Published November 1, 2003 - More info
Henry C. Lee, , and Frank Tirnady. Blood evidence: how DNA is revolutionizing the way we solve crimes. 2003. Basic Books New York, New York, USA 448 pp. $26.00. ISBN: 0-7382-0602-4.
Many attempts are made to write books that are both erudite and exciting. Most fail, but from the first paragraph, Blood Evidence is an exception. Creating a book that reads more like a murder mystery than a scientific text, Henry Lee, an eminent American forensic pathologist, has teamed up with lawyer Frank Tirnady to describe case after case of nail-biting whodunits while demonstrating how such cases were transformed through DNA technology. The real beauty of this text is that, while telling tales of crime, conviction, and sometimes even exoneration, Lee and Tirnady simultaneously take us on a journey that illuminates scientific discovery — from what genes are to how PCR was developed to the method used to clone Dolly. Texts describing the science behind DNA technology can be dry, but Blood Evidence educates the reader about this science in such a subtle way that the reader hardly notices.
From the start, the book notes that of the 10,000 or so DNA tests requested in the US each year for forensic purposes, between 25 and 30% end up excluding the prime suspect. In other cases, a positive result is usually followed by a guilty plea. This underlines how valuable DNA fingerprinting testing has become to forensics — it can simultaneously protect the innocent and help in convicting the guilty.
The cases described by Lee and Tirnady are far ranging. Two chapters are devoted to the search for what they call the “world’s most wanted man” — Auschwitz camp doctor Josef Mengele. The reader is educated on the origins of eugenic policy, the links that have existed between genetic research and human atrocity, and the development of the Nuremberg Code. Another two chapters are devoted to the recent case of Orenthal James (O.J.) Simpson. The reader is privy to a detailed description of the evidence that was presented by the prosecution in an attempt to demonstrate that Simpson was guilty beyond reasonable doubt of killing his ex-wife Nicole Brown Simpson and her friend Ronald Goldman. The reader learns of the stringency required of police in order for DNA evidence to hold up in court. The authors also provide some insight into this ultimate “not guilty” verdict but do not, unfortunately but understandably, discuss in detail the fact that historical racism by the Los Angeles police would lead a jury to give at least some credibility to any trial claim that evidence was planted.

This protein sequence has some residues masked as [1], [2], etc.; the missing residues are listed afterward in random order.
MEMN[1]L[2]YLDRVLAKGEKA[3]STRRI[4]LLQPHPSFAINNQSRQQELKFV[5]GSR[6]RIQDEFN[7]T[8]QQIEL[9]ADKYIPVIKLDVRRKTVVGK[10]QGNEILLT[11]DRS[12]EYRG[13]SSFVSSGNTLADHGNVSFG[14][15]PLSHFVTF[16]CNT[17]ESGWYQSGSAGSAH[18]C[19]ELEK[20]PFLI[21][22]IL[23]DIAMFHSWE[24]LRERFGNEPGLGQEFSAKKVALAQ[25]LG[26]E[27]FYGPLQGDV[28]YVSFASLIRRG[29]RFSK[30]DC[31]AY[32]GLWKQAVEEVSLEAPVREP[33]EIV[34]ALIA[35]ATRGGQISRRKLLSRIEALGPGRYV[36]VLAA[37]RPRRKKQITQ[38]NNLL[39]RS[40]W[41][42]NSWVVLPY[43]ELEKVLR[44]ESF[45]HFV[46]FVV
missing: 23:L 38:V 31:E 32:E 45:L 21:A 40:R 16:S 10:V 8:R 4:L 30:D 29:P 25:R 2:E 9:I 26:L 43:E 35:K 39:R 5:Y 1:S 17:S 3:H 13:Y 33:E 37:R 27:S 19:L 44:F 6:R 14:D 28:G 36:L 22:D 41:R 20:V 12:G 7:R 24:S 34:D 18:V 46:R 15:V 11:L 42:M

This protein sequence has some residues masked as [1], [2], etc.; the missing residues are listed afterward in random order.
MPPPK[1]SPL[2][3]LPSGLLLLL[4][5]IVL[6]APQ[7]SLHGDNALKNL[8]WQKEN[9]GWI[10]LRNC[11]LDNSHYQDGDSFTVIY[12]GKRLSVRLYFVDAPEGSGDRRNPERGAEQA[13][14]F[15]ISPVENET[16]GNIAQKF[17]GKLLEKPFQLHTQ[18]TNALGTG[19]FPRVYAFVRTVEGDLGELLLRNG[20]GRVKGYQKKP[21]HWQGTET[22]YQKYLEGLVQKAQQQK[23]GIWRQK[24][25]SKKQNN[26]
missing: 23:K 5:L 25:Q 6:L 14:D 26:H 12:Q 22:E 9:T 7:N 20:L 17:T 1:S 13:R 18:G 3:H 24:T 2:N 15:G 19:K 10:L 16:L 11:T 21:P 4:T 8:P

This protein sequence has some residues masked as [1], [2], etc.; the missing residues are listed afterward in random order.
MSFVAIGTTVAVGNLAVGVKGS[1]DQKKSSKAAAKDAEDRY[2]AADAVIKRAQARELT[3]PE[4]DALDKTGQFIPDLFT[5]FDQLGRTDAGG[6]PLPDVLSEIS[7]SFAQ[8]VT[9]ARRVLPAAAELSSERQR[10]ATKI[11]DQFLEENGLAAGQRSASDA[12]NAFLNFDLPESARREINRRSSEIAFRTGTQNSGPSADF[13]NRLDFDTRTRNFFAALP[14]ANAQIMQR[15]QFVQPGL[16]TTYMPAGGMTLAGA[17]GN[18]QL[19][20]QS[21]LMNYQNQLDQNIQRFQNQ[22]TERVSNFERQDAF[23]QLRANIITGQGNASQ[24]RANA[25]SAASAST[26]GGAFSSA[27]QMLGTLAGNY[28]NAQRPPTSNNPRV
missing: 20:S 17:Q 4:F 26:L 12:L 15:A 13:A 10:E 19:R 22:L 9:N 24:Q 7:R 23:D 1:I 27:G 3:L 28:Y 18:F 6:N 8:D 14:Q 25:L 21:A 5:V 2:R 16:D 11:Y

Other stories used to showcase the wide variety of uses for DNA technology include those of tracing the lineage of the ancient woolly mammoth with a 40,000-year-old sample and the conviction of Kenneth R. Nelson in Wyoming of illegal antelope hunting. Tales of the marital indiscretions of President Bill Clinton are explored. There are even descriptions of the ways in which bear DNA helps rangers to catch “habituated” bears who have lost their fear of humans and may become dangerous to people in camping grounds.
In addition to these rather colorful stories, Blood Evidence also flags some of the more controversial uses of DNA technology, such as cloning, genetic engineering, and stem cell use. Although the discussions surrounding these topics are far from detailed, Lee and Tirnady do draw attention to the ethical issues involved and explain the science behind the controversies.
The science in Blood Evidence is treated in such a way that even experienced geneticists will find the material illuminating reading. For example, although many readers will know of the power of the gene amplification technique known as polymerase chain reaction (PCR), only very few may know about the racy way Kary Mullis pieced the process together along a mountainous highway in California. The book also describes the progress of PCR from an idea to a laboratory process, and how difficult it was for Mullis and his colleagues to gain acceptance of its specificity and robustness in the context of police forensics. Those less familiar with the science of genetics are not left behind, while those more au fait with genetics are not bored.
The book looks to the future, discussing the coming world of “real-time DNA fingerprinting,” where a DNA chip at the scene of a crime will be able to provide data to investigators within a matter of minutes through the use of a hand-held device. It is a pity that the proposal that everyone should be DNA fingerprinted (in the same way that every baby in the United States has its “real” fingerprints taken at birth) is not discussed. Nor are the fairly tough US laws making it difficult to use evidence in criminal trials if the evidence has been collected improperly. These are relevant issues for the future since, as the authors note, DNA evidence is now almost always accepted as conclusive in criminal cases.
Blood Evidence is not a text that readers can use as a reference, for the topics are interwoven throughout the chapters and not clearly designated. This style makes for a wonderful novel, and that is exactly how we wish to recommend this text. Read it from cover to cover as a great story. Let the science and its implications just sink in around the terrific tales that are told.